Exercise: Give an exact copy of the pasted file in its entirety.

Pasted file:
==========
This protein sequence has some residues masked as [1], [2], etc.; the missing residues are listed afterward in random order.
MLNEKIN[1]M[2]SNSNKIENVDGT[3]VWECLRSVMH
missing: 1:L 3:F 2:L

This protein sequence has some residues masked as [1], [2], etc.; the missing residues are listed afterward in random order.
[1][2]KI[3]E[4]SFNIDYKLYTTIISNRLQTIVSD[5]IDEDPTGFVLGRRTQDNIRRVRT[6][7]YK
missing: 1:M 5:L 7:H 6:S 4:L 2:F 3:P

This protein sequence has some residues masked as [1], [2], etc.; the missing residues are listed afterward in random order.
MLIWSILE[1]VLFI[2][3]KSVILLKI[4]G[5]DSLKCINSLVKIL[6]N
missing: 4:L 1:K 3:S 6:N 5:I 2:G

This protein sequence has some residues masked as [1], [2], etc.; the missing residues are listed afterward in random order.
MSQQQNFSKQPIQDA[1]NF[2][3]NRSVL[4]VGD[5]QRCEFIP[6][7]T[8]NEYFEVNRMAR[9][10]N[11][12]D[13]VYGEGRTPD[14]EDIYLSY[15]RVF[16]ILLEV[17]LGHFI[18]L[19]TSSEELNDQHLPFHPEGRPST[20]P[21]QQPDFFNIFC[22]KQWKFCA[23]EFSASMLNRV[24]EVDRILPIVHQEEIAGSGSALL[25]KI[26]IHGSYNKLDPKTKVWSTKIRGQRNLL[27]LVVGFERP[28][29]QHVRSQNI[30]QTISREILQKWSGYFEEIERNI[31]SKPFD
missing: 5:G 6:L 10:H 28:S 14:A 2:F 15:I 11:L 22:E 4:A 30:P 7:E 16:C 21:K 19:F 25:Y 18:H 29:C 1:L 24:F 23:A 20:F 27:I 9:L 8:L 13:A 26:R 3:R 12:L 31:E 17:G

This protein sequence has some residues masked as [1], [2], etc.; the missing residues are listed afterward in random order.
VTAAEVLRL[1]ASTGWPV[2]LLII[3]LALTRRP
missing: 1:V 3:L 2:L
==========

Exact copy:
This protein sequence has some residues masked as [1], [2], etc.; the missing residues are listed afterward in random order.
MLNEKIN[1]M[2]SNSNKIENVDGT[3]VWECLRSVMH
missing: 1:L 3:F 2:L

This protein sequence has some residues masked as [1], [2], etc.; the missing residues are listed afterward in random order.
[1][2]KI[3]E[4]SFNIDYKLYTTIISNRLQTIVSD[5]IDEDPTGFVLGRRTQDNIRRVRT[6][7]YK
missing: 1:M 5:L 7:H 6:S 4:L 2:F 3:P

This protein sequence has some residues masked as [1], [2], etc.; the missing residues are listed afterward in random order.
MLIWSILE[1]VLFI[2][3]KSVILLKI[4]G[5]DSLKCINSLVKIL[6]N
missing: 4:L 1:K 3:S 6:N 5:I 2:G

This protein sequence has some residues masked as [1], [2], etc.; the missing residues are listed afterward in random order.
MSQQQNFSKQPIQDA[1]NF[2][3]NRSVL[4]VGD[5]QRCEFIP[6][7]T[8]NEYFEVNRMAR[9][10]N[11][12]D[13]VYGEGRTPD[14]EDIYLSY[15]RVF[16]ILLEV[17]LGHFI[18]L[19]TSSEELNDQHLPFHPEGRPST[20]P[21]QQPDFFNIFC[22]KQWKFCA[23]EFSASMLNRV[24]EVDRILPIVHQEEIAGSGSALL[25]KI[26]IHGSYNKLDPKTKVWSTKIRGQRNLL[27]LVVGFERP[28][29]QHVRSQNI[30]QTISREILQKWSGYFEEIERNI[31]SKPFD
missing: 5:G 6:L 10:H 28:S 14:A 2:F 15:I 11:L 22:E 4:A 30:P 7:E 16:C 21:K 19:F 25:Y 18:H 29:C 1:L 24:F 23:A 20:F 27:I 9:L 8:L 13:A 26:R 3:R 12:L 31:E 17:G

This protein sequence has some residues masked as [1], [2], etc.; the missing residues are listed afterward in random order.
VTAAEVLRL[1]ASTGWPV[2]LLII[3]LALTRRP
missing: 1:V 3:L 2:L